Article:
Uncommon disperser in spring, summer and autumn. Bred on some of Kuwait’s islets in the past (1949). The population of this species has declined, its global range is restricted mainly to Arabia and Socotra.
Where in Kuwait
Usually seen in small numbers, usually in the south of Kuwait mainly during the summer months.
In the world
This species has two sub-populations. The northern one breeds on islands off the Persian Gulf coasts of Bahrain, United Arab Emirates (UAE), Saudi Arabia, Qatar and possibly Iran (breeding not confirmed since 1972). The southern sub-population is apparently much smaller and breeds on one or more islands off the Arabian Sea coast of Oman and in the Gulf of Aden off Yemen. The Gulf of Salwa in Saudi Arabia holds the highest breeding concentration of this species today, representing over half the world population. This species is highly gregarious, occurring throughout the year in large aggregations. Roosts are tightly packed, occupying the smallest possible ground footprint, potentially to maximize shade to the feet.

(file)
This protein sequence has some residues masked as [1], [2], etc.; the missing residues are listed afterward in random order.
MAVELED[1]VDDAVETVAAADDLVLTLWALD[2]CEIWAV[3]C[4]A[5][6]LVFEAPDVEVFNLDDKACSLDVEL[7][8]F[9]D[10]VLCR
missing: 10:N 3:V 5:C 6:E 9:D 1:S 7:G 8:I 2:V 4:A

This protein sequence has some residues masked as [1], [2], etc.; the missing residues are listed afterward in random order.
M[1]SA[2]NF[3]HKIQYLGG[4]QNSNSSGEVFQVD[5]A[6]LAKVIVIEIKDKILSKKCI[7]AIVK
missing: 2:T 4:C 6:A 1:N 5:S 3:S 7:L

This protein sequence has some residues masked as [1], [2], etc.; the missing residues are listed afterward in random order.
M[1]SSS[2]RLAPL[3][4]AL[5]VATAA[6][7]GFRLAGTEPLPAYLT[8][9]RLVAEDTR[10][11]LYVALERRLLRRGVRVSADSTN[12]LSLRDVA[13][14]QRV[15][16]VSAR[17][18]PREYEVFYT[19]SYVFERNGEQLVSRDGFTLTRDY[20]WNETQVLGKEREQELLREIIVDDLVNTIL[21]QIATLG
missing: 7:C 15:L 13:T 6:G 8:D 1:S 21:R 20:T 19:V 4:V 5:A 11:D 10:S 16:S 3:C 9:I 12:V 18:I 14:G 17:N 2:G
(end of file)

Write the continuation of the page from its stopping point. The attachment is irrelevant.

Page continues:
This species is listed as Vulnerable because it has a small range, which is suspected to be undergoing a continuous and rapid decline, largely because of infrastructure and residential development, disturbance at its nesting colonies, exploitation, and marine oil pollution. As a piscivore the species is susceptible to other marine pollutants such as heavy metals and PCBs (Polychlorinated biphenyls), as well as neurotoxins.